In this week's Miami New Times, we profile 30 of the most interesting characters in town, with portraits of each from photographer Stian Roenning. See the entire Miami New Times People Issue here.
After November's Republican shellacking at the polls, you'd imagine the few Florida Democrats who emerged unscathed are about as eager to return to Tallahassee as a fourth-grader going back to school after a glorious summer vacation.
So why does Democratic Rep. Jose Javier Rodriguez sound so damn excited about sitting in a House that now has a new GOP supermajority, not to mention a re-elected, re-emboldened Rick Scott in the governor's mansion?
"The honest truth is what happened this November doesn't change a whole lot," Rodriguez says. "The GOP had an overwhelming majority before, and they still do today. Yet I still got a lot of things done before."
He's right. In a state where the phrase "bipartisan effort" is uttered about as often as "brilliant Miami Dolphins draft pick," Rodriguez has been an exception. His first two years in Tally found him crossing the aisle to push meaningful reform on everything from the broken Department of Children and Families to economic development grants. He was even the rare Dade Democrat to fight the atrocious Dolphin Stadium renovation plans.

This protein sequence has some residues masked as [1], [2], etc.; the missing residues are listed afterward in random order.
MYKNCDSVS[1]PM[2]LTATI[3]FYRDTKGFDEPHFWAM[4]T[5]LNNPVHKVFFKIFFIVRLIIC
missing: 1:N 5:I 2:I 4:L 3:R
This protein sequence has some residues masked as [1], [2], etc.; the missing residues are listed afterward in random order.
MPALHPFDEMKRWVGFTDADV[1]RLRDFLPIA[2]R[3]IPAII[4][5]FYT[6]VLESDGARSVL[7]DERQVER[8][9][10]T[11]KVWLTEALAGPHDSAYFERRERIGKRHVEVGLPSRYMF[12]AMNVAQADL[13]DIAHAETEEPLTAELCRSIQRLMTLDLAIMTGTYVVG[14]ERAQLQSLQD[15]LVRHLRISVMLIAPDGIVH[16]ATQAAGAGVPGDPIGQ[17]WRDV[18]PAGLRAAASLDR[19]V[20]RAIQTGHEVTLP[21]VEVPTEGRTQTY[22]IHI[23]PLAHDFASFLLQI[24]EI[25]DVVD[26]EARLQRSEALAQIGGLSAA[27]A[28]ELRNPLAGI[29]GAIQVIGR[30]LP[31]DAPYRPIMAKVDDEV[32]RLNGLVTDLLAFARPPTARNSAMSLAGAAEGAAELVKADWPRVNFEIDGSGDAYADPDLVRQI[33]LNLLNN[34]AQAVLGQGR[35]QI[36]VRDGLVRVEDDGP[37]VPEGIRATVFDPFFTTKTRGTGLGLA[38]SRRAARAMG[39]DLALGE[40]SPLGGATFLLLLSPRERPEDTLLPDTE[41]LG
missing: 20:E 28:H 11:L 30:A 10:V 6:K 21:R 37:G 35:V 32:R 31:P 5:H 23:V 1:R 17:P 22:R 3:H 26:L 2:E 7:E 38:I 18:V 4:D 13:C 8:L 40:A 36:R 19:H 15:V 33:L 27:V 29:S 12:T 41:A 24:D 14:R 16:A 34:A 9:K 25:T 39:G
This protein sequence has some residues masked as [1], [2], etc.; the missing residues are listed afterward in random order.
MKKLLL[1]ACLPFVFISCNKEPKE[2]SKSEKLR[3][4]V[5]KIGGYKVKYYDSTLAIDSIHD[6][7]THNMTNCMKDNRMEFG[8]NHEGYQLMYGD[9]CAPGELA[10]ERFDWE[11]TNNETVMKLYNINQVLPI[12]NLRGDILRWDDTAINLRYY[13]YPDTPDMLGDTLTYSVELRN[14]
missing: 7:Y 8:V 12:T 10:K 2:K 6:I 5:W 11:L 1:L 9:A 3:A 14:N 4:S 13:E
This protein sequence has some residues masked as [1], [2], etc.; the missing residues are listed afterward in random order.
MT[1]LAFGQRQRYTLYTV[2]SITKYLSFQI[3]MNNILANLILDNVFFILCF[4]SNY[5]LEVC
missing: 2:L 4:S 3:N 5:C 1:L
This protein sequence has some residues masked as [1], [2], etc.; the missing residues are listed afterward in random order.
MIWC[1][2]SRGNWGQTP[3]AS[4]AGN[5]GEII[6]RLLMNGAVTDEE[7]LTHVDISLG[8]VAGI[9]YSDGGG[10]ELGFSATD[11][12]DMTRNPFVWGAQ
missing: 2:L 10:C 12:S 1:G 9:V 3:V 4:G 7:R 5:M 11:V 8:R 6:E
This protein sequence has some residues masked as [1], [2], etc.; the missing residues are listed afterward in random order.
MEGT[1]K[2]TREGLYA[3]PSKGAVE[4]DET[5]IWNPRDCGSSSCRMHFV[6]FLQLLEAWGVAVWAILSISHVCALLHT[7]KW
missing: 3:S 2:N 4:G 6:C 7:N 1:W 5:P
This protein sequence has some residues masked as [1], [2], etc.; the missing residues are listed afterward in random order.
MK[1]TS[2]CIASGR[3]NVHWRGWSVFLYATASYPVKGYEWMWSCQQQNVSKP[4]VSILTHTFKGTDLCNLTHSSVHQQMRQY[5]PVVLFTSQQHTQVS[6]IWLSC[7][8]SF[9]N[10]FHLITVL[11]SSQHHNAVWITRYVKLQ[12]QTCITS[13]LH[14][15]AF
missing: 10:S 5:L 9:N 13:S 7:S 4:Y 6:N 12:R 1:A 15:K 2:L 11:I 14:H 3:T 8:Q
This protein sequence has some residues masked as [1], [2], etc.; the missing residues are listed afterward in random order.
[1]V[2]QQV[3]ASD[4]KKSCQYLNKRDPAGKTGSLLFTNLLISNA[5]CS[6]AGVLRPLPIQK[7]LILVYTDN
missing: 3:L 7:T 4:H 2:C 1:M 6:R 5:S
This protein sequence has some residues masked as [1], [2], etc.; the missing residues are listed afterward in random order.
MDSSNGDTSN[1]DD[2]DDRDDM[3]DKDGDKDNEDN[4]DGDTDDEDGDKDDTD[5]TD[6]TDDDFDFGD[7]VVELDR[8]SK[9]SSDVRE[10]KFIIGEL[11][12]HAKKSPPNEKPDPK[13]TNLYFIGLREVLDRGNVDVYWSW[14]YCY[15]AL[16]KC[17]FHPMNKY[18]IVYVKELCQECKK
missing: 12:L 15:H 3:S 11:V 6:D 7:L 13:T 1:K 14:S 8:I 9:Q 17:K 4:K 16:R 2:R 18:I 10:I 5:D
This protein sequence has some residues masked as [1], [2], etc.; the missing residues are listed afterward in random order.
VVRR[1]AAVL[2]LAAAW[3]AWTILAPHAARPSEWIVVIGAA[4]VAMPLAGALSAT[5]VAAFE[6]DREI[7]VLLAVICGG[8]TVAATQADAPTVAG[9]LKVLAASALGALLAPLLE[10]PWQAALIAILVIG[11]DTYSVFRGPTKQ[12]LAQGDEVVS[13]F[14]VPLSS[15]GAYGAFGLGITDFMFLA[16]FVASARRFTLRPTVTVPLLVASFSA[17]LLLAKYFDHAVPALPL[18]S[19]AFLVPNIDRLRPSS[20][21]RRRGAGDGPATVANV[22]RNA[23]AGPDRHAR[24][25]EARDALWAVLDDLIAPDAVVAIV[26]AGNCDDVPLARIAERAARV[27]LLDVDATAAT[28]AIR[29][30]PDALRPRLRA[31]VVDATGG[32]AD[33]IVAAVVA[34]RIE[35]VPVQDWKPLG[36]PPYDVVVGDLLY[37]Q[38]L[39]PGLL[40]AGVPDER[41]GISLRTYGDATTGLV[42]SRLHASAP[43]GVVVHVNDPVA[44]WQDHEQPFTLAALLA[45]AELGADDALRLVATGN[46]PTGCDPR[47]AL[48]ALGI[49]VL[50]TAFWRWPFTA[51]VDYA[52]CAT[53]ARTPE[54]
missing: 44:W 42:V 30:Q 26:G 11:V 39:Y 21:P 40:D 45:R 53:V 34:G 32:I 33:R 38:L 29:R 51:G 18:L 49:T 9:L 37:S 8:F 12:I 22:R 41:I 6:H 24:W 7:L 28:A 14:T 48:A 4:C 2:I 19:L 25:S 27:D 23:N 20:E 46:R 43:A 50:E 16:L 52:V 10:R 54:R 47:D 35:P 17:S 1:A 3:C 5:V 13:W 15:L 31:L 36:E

But it shouldn't be a surprise that a guy who grew up in a Republican family before going to the blue side knows a thing or two about compromise.
Born to a Midwestern mother and a father who fled Cuba when he was 15 during Operation Pedro Pan, Rodriguez actually avoided politics in favor of community service through Miami Palmetto Senior High School. Nor was there politics while he did his undergrad work at Brown University and earned a law degree at Harvard. It wasn't until he returned to Miami and began working in legal-services organizations that Rodriguez's thoughts turned toward Tallahassee.
"We're trying to make local government more responsible on everything from zoning... to wage cuts," he says. "The idea of running for office came out of that, because the fact was it was bad state policy that kept coming up the block toward change."
In 2012, Rodriguez won a seat representing Brickell and Coral Gables by ousting Alex Diaz de la Portilla -- no small feat for a newcomer taking on a member of one of Dade's dynastic families. This November, he held onto the seat despite a Republican challenger who outspent him on advertising.
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The reason is simple, Rodriguez says: He's in Tally to get things done, not to pick partisan fights. "My message to a lot of people is that most of our pressing issues aren't controversial; they just need attention and hard work to get done."
This time around, that includes reforming insurance policies and upping resources for education and health care. That doesn't mean he won't fight the GOP -- he points toward Medicare expansion as one tussle certain to rumble the House this year.
But Rodriguez hopes Dade County will judge him on a long curve. "The Dade delegation needs to have much higher- and longer-term goals," he says. "The biggest frustration for me is the press coverage after a legislative session is always a list of special projects we have brought home. That's not the measure we want."